Best way to approach A* Pathfinding?


  • Posts: 49
I've been doing a lot of reading into the A* Pathfinding, And it SEEMS like its something that can be done.

I know there needs to be a start node and an end node.
And then you need to find the neighboring nodes and get the distances, and set the parent to the lowest 'cost'

All that i can figure out eventually.

I do ask what the best way to begin organizing this is.
How do i go about setting up nodes?
How can i give a node address and a value (occupied, visited, closed, not occupied, etc etc) to a node?

« Last Edit: August 27, 2012, 04:01:06 pm by tetsu0sh0 »


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I just recently wrapped up an implementation of A*.

Basically, I created a node for each tile when the scene is loaded and stored it in a (multidimensional) list. Each node is itself a list containing all of the data (G, H, parent, row, column, tile) and I created custom blocks to get/set these values to make my life easier.

When finding a path, I keep two other lists: open and closed. I add/remove them from the lists as needed, and you can easily check if something is in a list (there's a block for that).

If you don't want to base if off tiles, you could probably make actors to represent your node. You would place them manually in the scene, but when the scene is loaded, you would read them into a list and then kill them to improve performance. Each node would have to know its neighbors, since you couldn't just compare row/column to find the neighbors on-the-fly.


  • Posts: 49
Just finished eh? Care to share some code snippets?  8) :P
So you have 2 lists (x,y respectively) and each item in the list is a list.
Mine is going to be tile based as well.
I'll start trying to get everything organized. Thanks for the quick response!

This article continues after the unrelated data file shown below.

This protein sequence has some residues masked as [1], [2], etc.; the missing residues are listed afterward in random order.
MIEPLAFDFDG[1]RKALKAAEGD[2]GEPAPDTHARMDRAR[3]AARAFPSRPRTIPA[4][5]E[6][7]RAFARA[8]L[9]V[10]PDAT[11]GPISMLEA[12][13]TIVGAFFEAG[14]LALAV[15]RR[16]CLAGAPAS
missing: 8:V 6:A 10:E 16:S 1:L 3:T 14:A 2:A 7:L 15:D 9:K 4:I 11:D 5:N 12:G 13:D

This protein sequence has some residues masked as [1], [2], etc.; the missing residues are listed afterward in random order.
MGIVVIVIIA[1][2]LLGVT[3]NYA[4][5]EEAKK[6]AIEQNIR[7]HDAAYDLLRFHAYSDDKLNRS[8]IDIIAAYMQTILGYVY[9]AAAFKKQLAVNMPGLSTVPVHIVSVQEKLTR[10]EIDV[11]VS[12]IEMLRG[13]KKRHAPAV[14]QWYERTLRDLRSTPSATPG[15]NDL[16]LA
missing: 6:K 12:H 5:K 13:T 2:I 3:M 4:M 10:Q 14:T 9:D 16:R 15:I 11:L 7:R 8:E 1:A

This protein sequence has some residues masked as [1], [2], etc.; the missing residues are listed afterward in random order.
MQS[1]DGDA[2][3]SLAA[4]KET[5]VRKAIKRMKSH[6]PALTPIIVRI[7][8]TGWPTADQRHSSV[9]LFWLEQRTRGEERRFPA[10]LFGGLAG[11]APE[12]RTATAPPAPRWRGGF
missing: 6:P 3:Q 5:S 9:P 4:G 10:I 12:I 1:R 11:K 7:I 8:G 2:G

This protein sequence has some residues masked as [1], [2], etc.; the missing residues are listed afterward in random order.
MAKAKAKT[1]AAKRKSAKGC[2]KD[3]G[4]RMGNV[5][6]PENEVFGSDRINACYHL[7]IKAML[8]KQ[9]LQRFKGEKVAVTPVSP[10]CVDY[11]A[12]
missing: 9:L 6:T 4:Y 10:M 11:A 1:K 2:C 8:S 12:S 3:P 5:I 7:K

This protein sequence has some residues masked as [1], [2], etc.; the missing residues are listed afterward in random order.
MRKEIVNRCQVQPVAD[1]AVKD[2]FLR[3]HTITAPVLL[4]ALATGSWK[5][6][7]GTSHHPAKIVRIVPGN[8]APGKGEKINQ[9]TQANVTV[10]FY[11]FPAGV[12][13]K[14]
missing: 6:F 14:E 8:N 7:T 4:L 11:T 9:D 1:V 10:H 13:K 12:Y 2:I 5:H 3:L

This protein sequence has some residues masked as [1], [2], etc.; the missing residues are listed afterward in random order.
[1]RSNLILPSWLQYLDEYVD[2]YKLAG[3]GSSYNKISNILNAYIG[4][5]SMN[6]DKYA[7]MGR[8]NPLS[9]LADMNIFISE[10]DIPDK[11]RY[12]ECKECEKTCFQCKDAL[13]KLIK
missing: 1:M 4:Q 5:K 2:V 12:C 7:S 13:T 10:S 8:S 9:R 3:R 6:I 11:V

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I can't share the code yet, since it was written in 3.0. When 3.0 is released to the public, I may be able to share it.

ipe 369

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How'd you get 3.0?
Is it faster? is there more optimisation?


  • Posts: 49
Awesome! I would really appreciate that :)
Til then I'll hammer away at my own.
Maybe I'll figure it out.

« Last Edit: August 28, 2012, 04:57:34 am by tetsu0sh0 »


  • Posts: 49
Ok so thanks to sunflower i have a 2D array set up with a list in each index.
Now you're using tiles for the pathfinding how exactly?
I'm afraid i cant figure this out by myself :(


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OK, huge file attached (this has no 3.0 code in it, so its safe!).

This is the entire pathfinding behavior, plus a line-of-sight checker as a bonus! Only two custom blocks are not contained in this behavior: one for getting a tile from x/y coordinates, and one for getting the collision ID for a given tile.

So, first, generateTileMap is called. It creates a new "master" list (tileMap, the list we will refer to in the future to get nodes), then loops by row, then creates a temporary list (tempMap) to store the column, which it then loops through. For each tile column, it creates a new node, setting default parent, G, and H scores, then setting the column and row location (so we can locate its neighbors later), and the tile at that location.

I only get the tile on my "movement mask" layer, which is a hidden layer of tiles where I draw non-moveable terrain. The tile will be null if it is walkable, since I didn't place a tile there.

Now, it adds the node to the temporary list. Once it loops through each column in that row, it adds the temporary list to the master list and moves on to the next row.

The last thing this function does is reuse the tempMap attribute by turning it into a node which I will return if the pathfinding function tries to get a node outside of the scene, to avoid null object errors.

Most of the other custom blocks should be pretty self-explanatory. They basically get or set values in the appropriate spots in a given node, although "get node" also checks if the node is in bounds, as I mentioned above.

The actual pathfinding function is pretty complicated, but was based off this tutorial.

So, when you actual find a path, it returns a list of all the nodes along the path, with the first move being the last item in the list.

Now, for a disclaimer: this is not very optimized. Since the open and closed lists are just unsorted arrays, it gets expensive trying to find the lowest F cost. I also could have eliminated a lot of duplicate code in the "find neighbors" section. The code is still fairly fast, however. You can't run it every update, but you can run it as-needed and still get solid performance.

As I said, there's plenty of room for optimization, so I'd love to hear of any improvements anyone makes!


  • Posts: 248
Thanks cole.  I was just about to start implementing something like this and this saves me a lot of time.
Justin "ShivaFang" White
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  • Posts: 49
Yes that's incredibly generous!
I cannot thank you enough for your help. :D